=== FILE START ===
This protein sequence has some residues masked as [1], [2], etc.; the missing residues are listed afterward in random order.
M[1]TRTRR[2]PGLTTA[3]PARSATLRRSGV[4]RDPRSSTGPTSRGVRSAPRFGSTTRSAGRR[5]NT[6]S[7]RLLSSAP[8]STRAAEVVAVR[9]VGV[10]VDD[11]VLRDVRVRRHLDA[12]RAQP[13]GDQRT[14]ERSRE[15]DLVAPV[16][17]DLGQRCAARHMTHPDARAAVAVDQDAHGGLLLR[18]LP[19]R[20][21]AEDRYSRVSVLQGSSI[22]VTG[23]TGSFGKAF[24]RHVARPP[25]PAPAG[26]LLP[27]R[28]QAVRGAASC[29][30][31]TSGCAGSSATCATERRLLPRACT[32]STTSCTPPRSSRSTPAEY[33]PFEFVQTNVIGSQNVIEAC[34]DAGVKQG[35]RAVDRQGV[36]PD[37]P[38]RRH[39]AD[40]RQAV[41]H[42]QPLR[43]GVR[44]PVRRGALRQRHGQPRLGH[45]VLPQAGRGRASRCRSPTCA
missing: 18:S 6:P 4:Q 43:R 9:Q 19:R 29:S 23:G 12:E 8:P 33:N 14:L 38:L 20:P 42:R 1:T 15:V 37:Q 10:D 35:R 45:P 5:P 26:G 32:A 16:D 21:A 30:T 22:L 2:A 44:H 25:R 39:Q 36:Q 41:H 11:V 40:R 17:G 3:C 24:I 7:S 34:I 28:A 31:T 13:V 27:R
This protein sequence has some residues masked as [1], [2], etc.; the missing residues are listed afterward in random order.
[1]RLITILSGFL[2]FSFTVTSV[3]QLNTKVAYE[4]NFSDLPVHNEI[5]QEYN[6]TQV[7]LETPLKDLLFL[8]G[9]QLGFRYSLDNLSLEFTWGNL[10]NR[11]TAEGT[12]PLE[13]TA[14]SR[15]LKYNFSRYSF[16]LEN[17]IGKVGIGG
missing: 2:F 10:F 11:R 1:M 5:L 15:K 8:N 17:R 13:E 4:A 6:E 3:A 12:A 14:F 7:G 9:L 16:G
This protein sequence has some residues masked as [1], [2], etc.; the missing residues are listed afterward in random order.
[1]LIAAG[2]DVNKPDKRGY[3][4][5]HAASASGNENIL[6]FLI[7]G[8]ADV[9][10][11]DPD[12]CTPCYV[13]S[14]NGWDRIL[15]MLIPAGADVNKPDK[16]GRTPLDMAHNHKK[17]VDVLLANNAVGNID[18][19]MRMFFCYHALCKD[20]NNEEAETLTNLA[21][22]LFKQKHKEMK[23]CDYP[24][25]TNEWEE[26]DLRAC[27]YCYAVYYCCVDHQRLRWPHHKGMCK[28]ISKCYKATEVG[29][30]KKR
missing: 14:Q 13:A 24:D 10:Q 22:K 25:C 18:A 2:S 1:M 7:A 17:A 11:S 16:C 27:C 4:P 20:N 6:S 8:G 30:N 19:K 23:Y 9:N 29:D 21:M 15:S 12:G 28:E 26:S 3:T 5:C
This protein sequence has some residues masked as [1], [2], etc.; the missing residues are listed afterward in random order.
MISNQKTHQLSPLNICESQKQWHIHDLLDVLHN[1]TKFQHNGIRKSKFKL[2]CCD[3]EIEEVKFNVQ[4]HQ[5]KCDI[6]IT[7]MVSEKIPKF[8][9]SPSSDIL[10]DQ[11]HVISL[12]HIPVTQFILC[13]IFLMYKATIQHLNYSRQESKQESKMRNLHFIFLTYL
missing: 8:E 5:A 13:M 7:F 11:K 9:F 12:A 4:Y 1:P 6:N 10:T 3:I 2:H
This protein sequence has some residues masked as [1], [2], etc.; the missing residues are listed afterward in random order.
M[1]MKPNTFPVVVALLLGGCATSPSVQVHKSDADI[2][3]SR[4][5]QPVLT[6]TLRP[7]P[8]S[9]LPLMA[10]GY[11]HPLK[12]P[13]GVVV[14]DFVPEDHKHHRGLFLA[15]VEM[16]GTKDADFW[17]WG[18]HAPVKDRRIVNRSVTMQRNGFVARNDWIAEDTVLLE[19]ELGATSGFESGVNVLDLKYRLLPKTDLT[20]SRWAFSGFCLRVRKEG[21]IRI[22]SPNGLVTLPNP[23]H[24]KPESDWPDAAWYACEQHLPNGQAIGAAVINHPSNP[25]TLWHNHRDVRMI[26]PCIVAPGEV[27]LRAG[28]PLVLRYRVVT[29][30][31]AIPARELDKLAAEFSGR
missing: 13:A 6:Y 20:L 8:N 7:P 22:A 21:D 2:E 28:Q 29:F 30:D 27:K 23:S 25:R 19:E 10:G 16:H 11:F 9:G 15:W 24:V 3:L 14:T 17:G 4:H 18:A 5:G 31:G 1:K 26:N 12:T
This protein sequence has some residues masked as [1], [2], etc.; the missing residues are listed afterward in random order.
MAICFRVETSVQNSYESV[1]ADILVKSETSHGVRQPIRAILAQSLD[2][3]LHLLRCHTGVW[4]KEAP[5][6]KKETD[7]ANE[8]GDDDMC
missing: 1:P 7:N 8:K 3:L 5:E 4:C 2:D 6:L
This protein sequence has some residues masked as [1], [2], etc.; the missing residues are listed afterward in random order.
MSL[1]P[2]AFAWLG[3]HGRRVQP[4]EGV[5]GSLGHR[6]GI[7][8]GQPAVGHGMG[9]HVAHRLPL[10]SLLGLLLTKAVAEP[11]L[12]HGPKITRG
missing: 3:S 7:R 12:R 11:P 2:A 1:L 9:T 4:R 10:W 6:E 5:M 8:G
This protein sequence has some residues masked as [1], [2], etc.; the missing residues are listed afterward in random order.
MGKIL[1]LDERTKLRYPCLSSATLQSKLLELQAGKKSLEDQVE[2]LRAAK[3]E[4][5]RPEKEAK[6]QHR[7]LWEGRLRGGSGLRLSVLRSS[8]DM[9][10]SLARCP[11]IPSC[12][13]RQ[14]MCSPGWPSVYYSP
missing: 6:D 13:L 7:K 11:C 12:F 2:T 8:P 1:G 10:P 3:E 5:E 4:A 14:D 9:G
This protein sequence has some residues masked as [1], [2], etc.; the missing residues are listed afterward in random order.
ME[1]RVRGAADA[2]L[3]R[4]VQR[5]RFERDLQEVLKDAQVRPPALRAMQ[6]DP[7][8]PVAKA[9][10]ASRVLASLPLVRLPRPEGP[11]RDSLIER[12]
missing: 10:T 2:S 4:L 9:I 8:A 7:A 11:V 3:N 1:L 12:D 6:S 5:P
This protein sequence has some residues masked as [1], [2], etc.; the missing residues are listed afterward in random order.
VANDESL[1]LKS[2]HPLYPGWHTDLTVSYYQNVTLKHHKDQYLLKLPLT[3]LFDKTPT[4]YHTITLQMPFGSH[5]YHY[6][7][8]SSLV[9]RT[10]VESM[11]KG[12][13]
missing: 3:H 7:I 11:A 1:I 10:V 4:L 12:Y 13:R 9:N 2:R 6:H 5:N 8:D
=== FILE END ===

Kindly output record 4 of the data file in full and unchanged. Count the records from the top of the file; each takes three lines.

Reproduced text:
This protein sequence has some residues masked as [1], [2], etc.; the missing residues are listed afterward in random order.
MISNQKTHQLSPLNICESQKQWHIHDLLDVLHN[1]TKFQHNGIRKSKFKL[2]CCD[3]EIEEVKFNVQ[4]HQ[5]KCDI[6]IT[7]MVSEKIPKF[8][9]SPSSDIL[10]DQ[11]HVISL[12]HIPVTQFILC[13]IFLMYKATIQHLNYSRQESKQESKMRNLHFIFLTYL
missing: 8:E 5:A 13:M 7:F 11:K 9:F 12:A 4:Y 1:P 6:N 10:T 3:I 2:H